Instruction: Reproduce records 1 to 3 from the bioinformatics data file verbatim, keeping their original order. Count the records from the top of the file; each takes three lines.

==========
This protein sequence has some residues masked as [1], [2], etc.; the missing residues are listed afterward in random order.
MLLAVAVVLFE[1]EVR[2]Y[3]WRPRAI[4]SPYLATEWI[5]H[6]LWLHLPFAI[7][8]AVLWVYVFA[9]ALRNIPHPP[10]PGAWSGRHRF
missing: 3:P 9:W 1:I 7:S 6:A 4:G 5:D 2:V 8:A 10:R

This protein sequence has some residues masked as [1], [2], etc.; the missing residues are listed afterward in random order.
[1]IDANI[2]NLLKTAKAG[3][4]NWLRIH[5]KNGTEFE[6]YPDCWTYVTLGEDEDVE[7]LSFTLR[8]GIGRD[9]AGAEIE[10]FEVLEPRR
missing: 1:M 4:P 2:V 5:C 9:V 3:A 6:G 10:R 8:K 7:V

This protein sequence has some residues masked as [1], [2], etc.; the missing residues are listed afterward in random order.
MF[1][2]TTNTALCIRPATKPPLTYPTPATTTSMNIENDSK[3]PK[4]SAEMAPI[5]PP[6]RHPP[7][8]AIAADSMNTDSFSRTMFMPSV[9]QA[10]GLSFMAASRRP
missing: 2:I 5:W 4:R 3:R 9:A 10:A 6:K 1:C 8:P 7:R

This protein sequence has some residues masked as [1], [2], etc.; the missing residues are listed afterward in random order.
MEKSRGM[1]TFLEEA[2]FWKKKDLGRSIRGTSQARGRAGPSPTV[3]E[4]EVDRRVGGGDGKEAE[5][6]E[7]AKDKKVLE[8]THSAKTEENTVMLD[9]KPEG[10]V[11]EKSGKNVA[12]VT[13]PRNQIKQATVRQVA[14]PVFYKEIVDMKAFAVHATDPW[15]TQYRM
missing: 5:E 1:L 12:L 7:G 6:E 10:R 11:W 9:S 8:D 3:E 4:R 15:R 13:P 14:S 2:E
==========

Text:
This protein sequence has some residues masked as [1], [2], etc.; the missing residues are listed afterward in random order.
MLLAVAVVLFE[1]EVR[2]Y[3]WRPRAI[4]SPYLATEWI[5]H[6]LWLHLPFAI[7][8]AVLWVYVFA[9]ALRNIPHPP[10]PGAWSGRHRF
missing: 3:P 9:W 1:I 7:S 6:A 4:G 5:D 2:V 8:A 10:R

This protein sequence has some residues masked as [1], [2], etc.; the missing residues are listed afterward in random order.
[1]IDANI[2]NLLKTAKAG[3][4]NWLRIH[5]KNGTEFE[6]YPDCWTYVTLGEDEDVE[7]LSFTLR[8]GIGRD[9]AGAEIE[10]FEVLEPRR
missing: 1:M 4:P 2:V 5:C 9:V 3:A 6:G 10:R 8:K 7:V

This protein sequence has some residues masked as [1], [2], etc.; the missing residues are listed afterward in random order.
MF[1][2]TTNTALCIRPATKPPLTYPTPATTTSMNIENDSK[3]PK[4]SAEMAPI[5]PP[6]RHPP[7][8]AIAADSMNTDSFSRTMFMPSV[9]QA[10]GLSFMAASRRP
missing: 2:I 5:W 4:R 3:R 9:A 10:A 6:K 1:C 8:P 7:R